6. Deez, it would have made no difference.

  7. “When you can feel the power of the engine in your arms”?
    “…the wind in your face…” (while wearing a full-face helmet)
    “…and the hum of the bike in your belly.”

    Bosch is obviously saving money on copywriters.

  8. ADG says:

    MSC – prevents you from learning how ride a motorcycle.

    Unless these electronics can cook me meals, blow me, clean my house I’m not buying it.

  9. Minibull says:

    @ADG: Hmm…because all road riders are perfectly skilled and trained at riding their bikes, right? As soon as it has saved one persons life in a panic situation, then it has proven itself as far as I’m concerned.
    But ahh yes, you’ll say that rider should have actually learnt to ride properly, and he wouldn’t be in that panic situation to begin with…

  10. Sounds great, the kind of thing that will prevent novice riders from getting themselves into trouble. But I’m not impressed with KTM’s Safety video which shows riders driving irresponsibly, even recklessly. We’re not talking about lightweight dirt bikes here, these bikes are big and heavy with a high center of gravity. What I see are riders going too fast on tight rough roads lined with dangerous obstacles like huge boulders that will squash you like a bug if you get pitched off and hit one, as well as along the side of a lake, where you drown after getting knocked unconscious. Taking stupid risks when you’re out in the middle of nowhere is always unwise. It’s almost as if the promotion for this technology encourages riders to take chances they normally wouldn’t. I don’t think that kind of riding appeals to the buying demographic for these motorcycles either.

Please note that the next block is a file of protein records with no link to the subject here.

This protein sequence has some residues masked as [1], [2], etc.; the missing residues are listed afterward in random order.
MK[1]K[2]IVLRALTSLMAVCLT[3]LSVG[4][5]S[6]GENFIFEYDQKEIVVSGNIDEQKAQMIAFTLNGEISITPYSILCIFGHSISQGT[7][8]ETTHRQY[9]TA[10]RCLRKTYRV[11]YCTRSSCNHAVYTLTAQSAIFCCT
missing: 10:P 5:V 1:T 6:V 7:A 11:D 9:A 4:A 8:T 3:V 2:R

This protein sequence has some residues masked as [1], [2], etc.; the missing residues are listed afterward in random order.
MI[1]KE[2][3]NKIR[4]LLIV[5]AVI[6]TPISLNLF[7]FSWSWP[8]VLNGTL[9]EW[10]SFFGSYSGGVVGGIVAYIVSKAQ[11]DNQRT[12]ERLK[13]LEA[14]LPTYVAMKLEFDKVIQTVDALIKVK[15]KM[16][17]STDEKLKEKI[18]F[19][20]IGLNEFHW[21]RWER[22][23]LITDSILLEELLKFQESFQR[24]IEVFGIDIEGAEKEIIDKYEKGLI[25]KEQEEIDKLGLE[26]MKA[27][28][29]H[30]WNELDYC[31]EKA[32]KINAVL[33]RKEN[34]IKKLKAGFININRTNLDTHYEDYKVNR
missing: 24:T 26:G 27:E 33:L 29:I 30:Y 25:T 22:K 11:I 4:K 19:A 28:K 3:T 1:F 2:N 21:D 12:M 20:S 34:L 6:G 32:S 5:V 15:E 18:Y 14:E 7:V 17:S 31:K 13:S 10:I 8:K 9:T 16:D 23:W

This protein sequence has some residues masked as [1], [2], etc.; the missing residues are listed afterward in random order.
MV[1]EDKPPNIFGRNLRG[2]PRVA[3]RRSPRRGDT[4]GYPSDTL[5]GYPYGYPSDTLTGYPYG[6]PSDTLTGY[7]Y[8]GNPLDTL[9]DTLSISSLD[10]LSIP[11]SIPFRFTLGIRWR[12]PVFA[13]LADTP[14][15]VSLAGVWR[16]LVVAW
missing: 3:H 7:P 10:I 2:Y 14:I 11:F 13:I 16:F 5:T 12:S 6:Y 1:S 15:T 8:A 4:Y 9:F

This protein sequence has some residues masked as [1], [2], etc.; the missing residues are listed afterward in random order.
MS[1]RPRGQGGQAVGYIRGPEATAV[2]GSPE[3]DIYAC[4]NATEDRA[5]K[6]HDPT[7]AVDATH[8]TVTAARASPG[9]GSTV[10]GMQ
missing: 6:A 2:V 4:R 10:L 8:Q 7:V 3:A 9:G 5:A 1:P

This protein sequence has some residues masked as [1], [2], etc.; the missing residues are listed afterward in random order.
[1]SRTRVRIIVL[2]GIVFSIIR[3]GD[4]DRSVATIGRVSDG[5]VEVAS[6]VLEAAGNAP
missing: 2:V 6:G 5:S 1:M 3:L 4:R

11. meatspin says:

    awesome technology. I’d even let the MSC take over the steering in a panic situation via servo motors located in the steering head stem. Jesus take the wheel.

  12. BBQdog says:

    If they first would add Bluetooth to my KTM’s cockpit and a nice app for my phone.
    Would save time adjusting settings though endless stupid button combinations.
    And a helmet please which opens the visor a centimeter every time I stop the bike.

  13. paulus - Thailand says:

    Where will it end?